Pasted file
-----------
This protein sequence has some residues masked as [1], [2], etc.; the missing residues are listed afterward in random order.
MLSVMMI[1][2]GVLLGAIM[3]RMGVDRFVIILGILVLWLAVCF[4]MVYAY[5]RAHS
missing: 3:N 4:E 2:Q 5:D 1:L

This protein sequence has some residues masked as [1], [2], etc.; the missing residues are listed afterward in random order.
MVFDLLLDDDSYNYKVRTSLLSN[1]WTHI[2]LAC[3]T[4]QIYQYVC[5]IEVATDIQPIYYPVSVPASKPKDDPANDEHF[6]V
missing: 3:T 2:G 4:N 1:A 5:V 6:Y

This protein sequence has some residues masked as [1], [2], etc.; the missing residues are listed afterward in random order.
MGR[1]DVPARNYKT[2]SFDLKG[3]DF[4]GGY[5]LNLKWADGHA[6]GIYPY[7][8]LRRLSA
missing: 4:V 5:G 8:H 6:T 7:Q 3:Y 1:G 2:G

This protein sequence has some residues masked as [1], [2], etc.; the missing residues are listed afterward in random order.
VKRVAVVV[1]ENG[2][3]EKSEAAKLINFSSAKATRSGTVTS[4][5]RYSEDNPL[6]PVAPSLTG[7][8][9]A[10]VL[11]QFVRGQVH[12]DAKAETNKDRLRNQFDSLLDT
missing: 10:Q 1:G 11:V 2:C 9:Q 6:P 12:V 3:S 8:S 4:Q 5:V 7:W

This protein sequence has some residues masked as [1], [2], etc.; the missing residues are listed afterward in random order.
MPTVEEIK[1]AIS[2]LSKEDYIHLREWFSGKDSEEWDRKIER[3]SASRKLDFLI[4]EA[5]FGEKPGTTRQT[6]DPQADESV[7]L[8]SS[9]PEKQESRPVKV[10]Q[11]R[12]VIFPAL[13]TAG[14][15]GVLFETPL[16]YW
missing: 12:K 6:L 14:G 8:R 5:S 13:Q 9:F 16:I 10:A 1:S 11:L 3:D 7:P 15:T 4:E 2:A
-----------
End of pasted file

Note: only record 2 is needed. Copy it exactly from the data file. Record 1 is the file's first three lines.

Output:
This protein sequence has some residues masked as [1], [2], etc.; the missing residues are listed afterward in random order.
MVFDLLLDDDSYNYKVRTSLLSN[1]WTHI[2]LAC[3]T[4]QIYQYVC[5]IEVATDIQPIYYPVSVPASKPKDDPANDEHF[6]V
missing: 3:T 2:G 4:N 1:A 5:V 6:Y